Fluid slip and drag reduction on liquid-infused surfaces under high static pressure

Chiara Neto
School of Chemistry and University of Sydney Nano Institute, The University of Sydney, NSW 2006
Lunedì 24 giugno - ore 10:30
Aula Videoconferenze, DIMA - Via Eudossiana 18, Roma

Liquid-infused surfaces (LIS) have been shown to reduce the huge frictional drag affecting
microfluidic flow and are expected to be more robust than superhydrophobic surfaces when exposed to external pressure, as the lubricant in LIS is incompressible. Here we investigate the effect of applying static pressure on the effective slip length measured on Teflon wrinkled surfaces infused with silicone oil, through pressure measurements in microfluidic devices. 1 The effect of static pressure on LIS was found to depend on air content in the flowing water: for degassed water, the average effective slip length was b eff =2.16 +/- 0.90 μm irrespective of applied pressure. In gassed water, the average effective slip length was b eff =4.32 +/- 1.06 μm at zero applied pressure and decreased by 55% to 2.37 +/- 0.90 μm when the pressure was increased to 50 kPa, and then remained constant up to 200 kPa. The result is due to nanobubbles present on LIS, 2, 3 which are compressed or partially dissolved under pressure, and the effect is more evident when the size and portion of surface nanobubbles is higher. In contrast, on superhydrophobic wrinkles the decline in b eff was more sensitive to applied pressure, with b eff =6.8 +/- 1.4 μm at 0 kPa and, on average, b eff =−1 +/- 3 μm for pressures higher than 50 kPa, for both gassed and degassed water. Large fluctuations in the experimental measurements were observed on superhydrophobic wrinkles, suggesting nucleation of large bubbles on the surface. The same pressure increase did not affect the flow on smooth substrates, on which gas nanobubbles were not observed. Contrary to expectations, drag reduction in LIS is affected by applied pressure, for the same reason as in superhydrophobic surfaces, because they lose the real lubricant which makes them slippery, i.e. interfacial gas.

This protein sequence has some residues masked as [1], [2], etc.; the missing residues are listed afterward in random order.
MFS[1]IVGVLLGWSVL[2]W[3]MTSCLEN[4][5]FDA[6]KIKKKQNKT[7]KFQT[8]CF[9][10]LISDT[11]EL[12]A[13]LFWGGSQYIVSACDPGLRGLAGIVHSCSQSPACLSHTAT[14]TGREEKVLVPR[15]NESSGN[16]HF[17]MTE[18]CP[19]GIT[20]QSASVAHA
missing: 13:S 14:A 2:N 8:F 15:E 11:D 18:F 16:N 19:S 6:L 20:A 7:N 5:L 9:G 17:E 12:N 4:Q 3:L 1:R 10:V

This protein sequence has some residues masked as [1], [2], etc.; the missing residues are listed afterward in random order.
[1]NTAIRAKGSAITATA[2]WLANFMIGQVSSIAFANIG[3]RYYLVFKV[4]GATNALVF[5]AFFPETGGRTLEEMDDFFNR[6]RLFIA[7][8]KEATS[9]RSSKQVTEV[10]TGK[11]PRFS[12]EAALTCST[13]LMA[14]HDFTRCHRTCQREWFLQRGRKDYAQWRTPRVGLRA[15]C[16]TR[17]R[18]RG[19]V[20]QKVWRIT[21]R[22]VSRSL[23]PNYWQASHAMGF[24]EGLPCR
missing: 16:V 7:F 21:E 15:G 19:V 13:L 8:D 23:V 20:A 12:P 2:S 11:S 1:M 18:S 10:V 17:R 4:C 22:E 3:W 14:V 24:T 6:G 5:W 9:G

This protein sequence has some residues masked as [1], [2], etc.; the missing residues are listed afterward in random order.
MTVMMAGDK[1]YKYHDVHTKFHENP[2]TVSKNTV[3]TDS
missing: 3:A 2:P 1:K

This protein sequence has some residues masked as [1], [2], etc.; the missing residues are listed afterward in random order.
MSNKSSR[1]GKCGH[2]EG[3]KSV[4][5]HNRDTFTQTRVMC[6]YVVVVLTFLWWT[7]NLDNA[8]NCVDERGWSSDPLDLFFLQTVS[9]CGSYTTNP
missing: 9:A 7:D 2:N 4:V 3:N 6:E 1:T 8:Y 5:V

Aggiornato al 04/06/2024 - 17:03

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